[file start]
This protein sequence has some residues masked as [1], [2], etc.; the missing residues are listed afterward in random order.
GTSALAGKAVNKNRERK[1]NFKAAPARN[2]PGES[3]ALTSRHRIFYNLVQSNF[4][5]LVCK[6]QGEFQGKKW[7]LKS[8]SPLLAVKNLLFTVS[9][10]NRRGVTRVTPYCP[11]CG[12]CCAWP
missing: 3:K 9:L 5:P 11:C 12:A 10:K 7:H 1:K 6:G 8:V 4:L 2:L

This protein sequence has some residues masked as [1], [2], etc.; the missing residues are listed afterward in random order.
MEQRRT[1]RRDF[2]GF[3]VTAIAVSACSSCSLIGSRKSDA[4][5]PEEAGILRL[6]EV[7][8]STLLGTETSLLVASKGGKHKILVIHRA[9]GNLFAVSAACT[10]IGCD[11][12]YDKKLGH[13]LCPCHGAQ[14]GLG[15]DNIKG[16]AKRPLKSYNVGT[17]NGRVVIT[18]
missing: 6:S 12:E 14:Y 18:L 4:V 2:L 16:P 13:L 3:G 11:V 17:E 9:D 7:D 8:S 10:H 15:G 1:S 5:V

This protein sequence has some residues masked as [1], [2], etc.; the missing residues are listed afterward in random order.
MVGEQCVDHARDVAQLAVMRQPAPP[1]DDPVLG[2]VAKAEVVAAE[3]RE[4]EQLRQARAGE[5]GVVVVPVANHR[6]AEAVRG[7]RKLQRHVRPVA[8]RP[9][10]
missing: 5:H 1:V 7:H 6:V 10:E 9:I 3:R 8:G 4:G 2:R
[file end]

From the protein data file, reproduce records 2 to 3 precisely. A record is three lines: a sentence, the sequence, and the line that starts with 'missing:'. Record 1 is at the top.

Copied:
This protein sequence has some residues masked as [1], [2], etc.; the missing residues are listed afterward in random order.
MEQRRT[1]RRDF[2]GF[3]VTAIAVSACSSCSLIGSRKSDA[4][5]PEEAGILRL[6]EV[7][8]STLLGTETSLLVASKGGKHKILVIHRA[9]GNLFAVSAACT[10]IGCD[11][12]YDKKLGH[13]LCPCHGAQ[14]GLG[15]DNIKG[16]AKRPLKSYNVGT[17]NGRVVIT[18]
missing: 6:S 12:E 14:Y 18:L 4:V 2:L 16:P 13:L 3:G 11:V 17:E 9:D 7:D 8:S 10:H 15:G 1:S 5:V

This protein sequence has some residues masked as [1], [2], etc.; the missing residues are listed afterward in random order.
MVGEQCVDHARDVAQLAVMRQPAPP[1]DDPVLG[2]VAKAEVVAAE[3]RE[4]EQLRQARAGE[5]GVVVVPVANHR[6]AEAVRG[7]RKLQRHVRPVA[8]RP[9][10]
missing: 5:H 1:V 7:H 6:V 10:E 9:I 3:R 8:G 4:G 2:R